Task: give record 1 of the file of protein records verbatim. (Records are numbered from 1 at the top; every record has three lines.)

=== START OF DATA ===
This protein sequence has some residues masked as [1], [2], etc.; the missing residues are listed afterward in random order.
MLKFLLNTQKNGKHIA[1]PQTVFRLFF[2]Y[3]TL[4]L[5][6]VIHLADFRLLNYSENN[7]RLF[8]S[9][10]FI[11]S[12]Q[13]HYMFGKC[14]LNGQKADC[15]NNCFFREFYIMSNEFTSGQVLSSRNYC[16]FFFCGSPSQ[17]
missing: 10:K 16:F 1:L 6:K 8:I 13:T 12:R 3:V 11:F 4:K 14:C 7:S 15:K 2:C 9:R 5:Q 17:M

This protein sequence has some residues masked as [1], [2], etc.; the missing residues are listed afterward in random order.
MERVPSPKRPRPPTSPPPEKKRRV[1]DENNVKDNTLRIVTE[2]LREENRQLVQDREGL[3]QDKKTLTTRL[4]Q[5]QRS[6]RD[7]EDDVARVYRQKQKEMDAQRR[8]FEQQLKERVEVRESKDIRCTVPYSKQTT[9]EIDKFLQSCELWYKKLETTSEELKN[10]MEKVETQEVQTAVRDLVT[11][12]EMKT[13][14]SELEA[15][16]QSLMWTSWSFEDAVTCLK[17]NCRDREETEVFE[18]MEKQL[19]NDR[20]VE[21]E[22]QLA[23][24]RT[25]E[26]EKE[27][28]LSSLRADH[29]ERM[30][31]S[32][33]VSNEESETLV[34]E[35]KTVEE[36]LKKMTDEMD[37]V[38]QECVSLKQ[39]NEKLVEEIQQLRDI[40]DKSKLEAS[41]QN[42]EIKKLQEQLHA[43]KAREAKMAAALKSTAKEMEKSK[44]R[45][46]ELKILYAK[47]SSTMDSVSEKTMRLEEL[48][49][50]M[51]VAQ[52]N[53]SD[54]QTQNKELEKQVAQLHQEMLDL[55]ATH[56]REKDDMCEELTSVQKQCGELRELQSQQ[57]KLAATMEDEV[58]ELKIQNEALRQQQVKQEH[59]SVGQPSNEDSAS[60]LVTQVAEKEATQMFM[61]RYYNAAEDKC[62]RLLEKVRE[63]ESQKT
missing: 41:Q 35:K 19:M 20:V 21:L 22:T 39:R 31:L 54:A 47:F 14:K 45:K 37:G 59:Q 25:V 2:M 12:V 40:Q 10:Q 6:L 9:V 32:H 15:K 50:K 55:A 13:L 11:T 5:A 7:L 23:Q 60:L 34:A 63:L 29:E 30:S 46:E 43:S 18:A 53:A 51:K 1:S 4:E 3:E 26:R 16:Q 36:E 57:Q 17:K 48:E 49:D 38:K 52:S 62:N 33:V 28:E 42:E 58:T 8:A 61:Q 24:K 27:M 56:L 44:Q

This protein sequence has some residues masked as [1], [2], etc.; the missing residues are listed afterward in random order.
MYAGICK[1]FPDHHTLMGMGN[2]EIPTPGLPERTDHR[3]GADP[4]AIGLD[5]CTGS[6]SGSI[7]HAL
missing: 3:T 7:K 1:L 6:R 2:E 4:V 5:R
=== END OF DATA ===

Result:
This protein sequence has some residues masked as [1], [2], etc.; the missing residues are listed afterward in random order.
MLKFLLNTQKNGKHIA[1]PQTVFRLFF[2]Y[3]TL[4]L[5][6]VIHLADFRLLNYSENN[7]RLF[8]S[9][10]FI[11]S[12]Q[13]HYMFGKC[14]LNGQKADC[15]NNCFFREFYIMSNEFTSGQVLSSRNYC[16]FFFCGSPSQ[17]
missing: 10:K 16:F 1:L 6:K 8:I 13:T 12:R 3:V 11:F 4:K 14:C 7:S 15:K 2:C 9:R 5:Q 17:M